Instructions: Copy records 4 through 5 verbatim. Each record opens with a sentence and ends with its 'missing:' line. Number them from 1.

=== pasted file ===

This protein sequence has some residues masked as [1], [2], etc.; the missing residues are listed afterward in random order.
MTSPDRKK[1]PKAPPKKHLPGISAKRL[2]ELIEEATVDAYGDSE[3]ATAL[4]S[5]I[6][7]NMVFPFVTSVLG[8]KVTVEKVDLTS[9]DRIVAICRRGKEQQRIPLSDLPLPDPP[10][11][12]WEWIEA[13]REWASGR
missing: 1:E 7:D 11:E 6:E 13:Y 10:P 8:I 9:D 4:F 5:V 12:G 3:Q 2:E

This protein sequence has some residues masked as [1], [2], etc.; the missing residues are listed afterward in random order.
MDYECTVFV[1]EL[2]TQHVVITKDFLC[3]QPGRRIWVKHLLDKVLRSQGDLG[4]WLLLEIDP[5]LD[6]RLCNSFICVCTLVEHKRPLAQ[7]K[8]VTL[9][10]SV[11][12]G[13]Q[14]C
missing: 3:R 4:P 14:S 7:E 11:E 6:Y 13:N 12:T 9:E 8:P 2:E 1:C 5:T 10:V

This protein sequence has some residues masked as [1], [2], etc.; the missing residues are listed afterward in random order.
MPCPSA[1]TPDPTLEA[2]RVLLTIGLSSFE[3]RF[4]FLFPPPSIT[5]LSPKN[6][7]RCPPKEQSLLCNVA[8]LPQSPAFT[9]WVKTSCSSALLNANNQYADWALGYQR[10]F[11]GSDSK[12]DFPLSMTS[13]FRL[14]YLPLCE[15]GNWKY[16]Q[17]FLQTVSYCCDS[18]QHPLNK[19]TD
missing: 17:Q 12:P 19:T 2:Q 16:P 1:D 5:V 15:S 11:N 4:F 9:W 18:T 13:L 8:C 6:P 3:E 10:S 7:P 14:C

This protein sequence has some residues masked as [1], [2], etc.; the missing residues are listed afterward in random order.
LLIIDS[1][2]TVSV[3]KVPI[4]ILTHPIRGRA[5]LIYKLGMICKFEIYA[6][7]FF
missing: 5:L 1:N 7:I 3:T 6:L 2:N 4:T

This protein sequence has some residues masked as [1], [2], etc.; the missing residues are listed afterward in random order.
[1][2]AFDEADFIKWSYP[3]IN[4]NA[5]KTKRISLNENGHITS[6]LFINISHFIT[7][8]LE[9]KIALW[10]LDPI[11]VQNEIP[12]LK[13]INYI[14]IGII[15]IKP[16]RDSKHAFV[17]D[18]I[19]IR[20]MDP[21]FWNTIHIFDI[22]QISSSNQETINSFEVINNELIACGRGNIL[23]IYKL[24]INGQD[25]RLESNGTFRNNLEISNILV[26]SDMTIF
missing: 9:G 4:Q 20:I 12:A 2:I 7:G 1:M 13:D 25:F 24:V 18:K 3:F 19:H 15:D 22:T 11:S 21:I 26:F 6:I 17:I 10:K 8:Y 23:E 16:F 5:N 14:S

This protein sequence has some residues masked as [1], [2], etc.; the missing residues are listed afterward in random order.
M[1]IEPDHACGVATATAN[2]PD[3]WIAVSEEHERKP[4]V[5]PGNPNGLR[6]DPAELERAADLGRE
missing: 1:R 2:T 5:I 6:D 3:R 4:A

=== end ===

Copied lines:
This protein sequence has some residues masked as [1], [2], etc.; the missing residues are listed afterward in random order.
LLIIDS[1][2]TVSV[3]KVPI[4]ILTHPIRGRA[5]LIYKLGMICKFEIYA[6][7]FF
missing: 5:L 1:N 7:I 3:T 6:L 2:N 4:T

This protein sequence has some residues masked as [1], [2], etc.; the missing residues are listed afterward in random order.
[1][2]AFDEADFIKWSYP[3]IN[4]NA[5]KTKRISLNENGHITS[6]LFINISHFIT[7][8]LE[9]KIALW[10]LDPI[11]VQNEIP[12]LK[13]INYI[14]IGII[15]IKP[16]RDSKHAFV[17]D[18]I[19]IR[20]MDP[21]FWNTIHIFDI[22]QISSSNQETINSFEVINNELIACGRGNIL[23]IYKL[24]INGQD[25]RLESNGTFRNNLEISNILV[26]SDMTIF
missing: 9:G 4:Q 20:I 12:A 2:I 7:G 1:M 13:D 25:F 24:V 18:K 3:F 19:H 15:D 22:T 11:S 21:I 26:F 6:I 17:I 10:K 8:Y 23:E 16:F 5:N 14:S